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Financing aid

Stefan Dercon: how insurance could make humanitarian response faster and cheaper

We can make disasters dull — as dull as auto insurance

Chief Innovation Officer, International Rescue Committee
Director of Innovation Strategy, International Rescue Committee

In 2014, as the Ebola crisis in West Africa ramped up, Western donors dithered. Eventually, the virus would kill 7,000 people. It took the WHO four months to declare a state of emergency, and even then, it had trouble raising enough money to fight the epidemic from donors. Stefan Dercon was the chief economist at the UK’s Department for International Development at the time. “I do remember the scramble for money,” he tells Grant and Ravi on today’s episode.

The slow response to Ebola isn’t unique. Responding to disasters after the fact generates inefficiencies and political infighting, and it can mean that not enough money gets to where it’s needed. “It's essentially financing as if we're still in the 11th century,” Dercon says, “where the only financial instrument we have to deal with disasters is going around with a begging bowl … If we crash our car, we don't simply quickly go and talk to our neighbours and say, ‘It would be really nice if you all chipped in a little bit.’ ”

Today, we don’t need to call our neighbors — we have auto insurance. So why don’t countries have disaster insurance? Dercon, the co-author of Dull Disasters and a professor at Oxford’s Blavatnik School of Government, says they should — and that ultimately, encouraging countries to take out disaster insurance will save money and time. Humanitarian aid can be reactive, plagued by politics and often insufficient. That’s why we should help developing countries insure themselves against disasters instead.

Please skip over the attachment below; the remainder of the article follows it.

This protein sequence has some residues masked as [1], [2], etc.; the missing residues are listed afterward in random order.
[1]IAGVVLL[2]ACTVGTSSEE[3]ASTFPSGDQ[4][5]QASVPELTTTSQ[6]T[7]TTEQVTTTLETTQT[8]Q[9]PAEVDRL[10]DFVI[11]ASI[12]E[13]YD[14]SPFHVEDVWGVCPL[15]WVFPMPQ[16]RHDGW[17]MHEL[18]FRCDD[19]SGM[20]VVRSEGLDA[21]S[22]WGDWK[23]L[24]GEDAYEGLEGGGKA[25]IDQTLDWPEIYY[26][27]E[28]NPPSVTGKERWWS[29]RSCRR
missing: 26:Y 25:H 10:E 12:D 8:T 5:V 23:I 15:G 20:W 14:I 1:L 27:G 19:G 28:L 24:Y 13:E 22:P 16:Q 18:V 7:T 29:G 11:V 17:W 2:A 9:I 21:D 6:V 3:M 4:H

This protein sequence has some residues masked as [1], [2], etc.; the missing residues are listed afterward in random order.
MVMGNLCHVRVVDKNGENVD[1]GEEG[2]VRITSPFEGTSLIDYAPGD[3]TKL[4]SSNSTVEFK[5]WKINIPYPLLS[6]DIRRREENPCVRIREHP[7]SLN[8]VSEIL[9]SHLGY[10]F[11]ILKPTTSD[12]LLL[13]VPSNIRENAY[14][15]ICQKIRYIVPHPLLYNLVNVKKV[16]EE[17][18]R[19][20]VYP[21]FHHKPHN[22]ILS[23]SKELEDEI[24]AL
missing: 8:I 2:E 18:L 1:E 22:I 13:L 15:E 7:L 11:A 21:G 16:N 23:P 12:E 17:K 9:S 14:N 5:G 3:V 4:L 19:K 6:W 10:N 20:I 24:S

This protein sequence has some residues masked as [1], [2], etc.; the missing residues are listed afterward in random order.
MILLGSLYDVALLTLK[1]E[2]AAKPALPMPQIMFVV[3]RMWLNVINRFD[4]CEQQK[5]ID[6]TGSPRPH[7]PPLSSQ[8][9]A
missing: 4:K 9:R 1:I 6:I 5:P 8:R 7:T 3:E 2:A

Stefan Dercon, Professor of Economic Policy at the Blavatnik School of Government and the Economics Department

There is, however, an important distinction between Dercon’s argument and auto insurance. Instead of, say, the government of Sierra Leone buying an Ebola policy from State Farm, “this is about arranging your finances. Either you set some money aside — you basically have a little money under the mattress — or you retain a risk on your balance sheet,” so a country can call in a debt quickly. Or, he says, developing nations and donors could work together on pre-agreed financing for disasters. Insurance won’t work for every country, but it could be particularly effective for fragile states, where one poorly-managed disaster could be a flash point into protracted conflict.

The way international donors interact with fragile states is a particular bugbear for Dercon. As DfID’s chief economist between 2011-2017, he monitored just how effective the roughly $14 billion that the agency disburses every year is at helping people in need. The most important lesson he learned in that role, he tells Grant and Ravi, is that “there is no such thing as neutral advice.”

Dercon’s point is that international donors’ investments in developing countries’ infrastructure may enable the bad behavior of rentier states — places where governments decline to tax wealthy citizens because they can rely on international aid rather than domestic revenue to fund things like economic development, healthcare and education. By flooding those places with aid dollars, he wonders, “Are you giving incentives for this to continue?”

If we crash our car, we don't … quickly go and talk to our neighbours and say, ‘It would be really nice if you all chipped in a little bit.’

The fact that donors may not always think through the incentives for political elites in fragile states to request aid dollars is, he says, the crux of the “case against aid.” And Dercon notes increasingly, poverty and conflict are concentrated in places with the weakest governance. That means that donors will need to think even more carefully about whether aid programs are actually helping the neediest people escape from long-term poverty — or whether aid is a band-aid propping up kleptocracies. Not all aid programs have been ineffective — but we need more careful assessments of when aid might help and when it might hurt.

Related Resources

Insurance Hits Peak Hype In the Aid & Development Biz — But What Do We Really Know? — Oxfam Blog, Debbie Hiller

Payouts for Perils — Center for Global Development, Owen Barder

Counting Catastrophe’s Costs — The Economist

The Case for Aid — Foreign Policy, Jeffrey Sachs

How Can We Help The World’s Poor? — The New York Times, Nicholas Kristof

Review of Dambisa Moyo’s book Dead Aid — William Easterly

Opinions and views expressed by guests are their own and do not reflect those of the International Rescue Committee.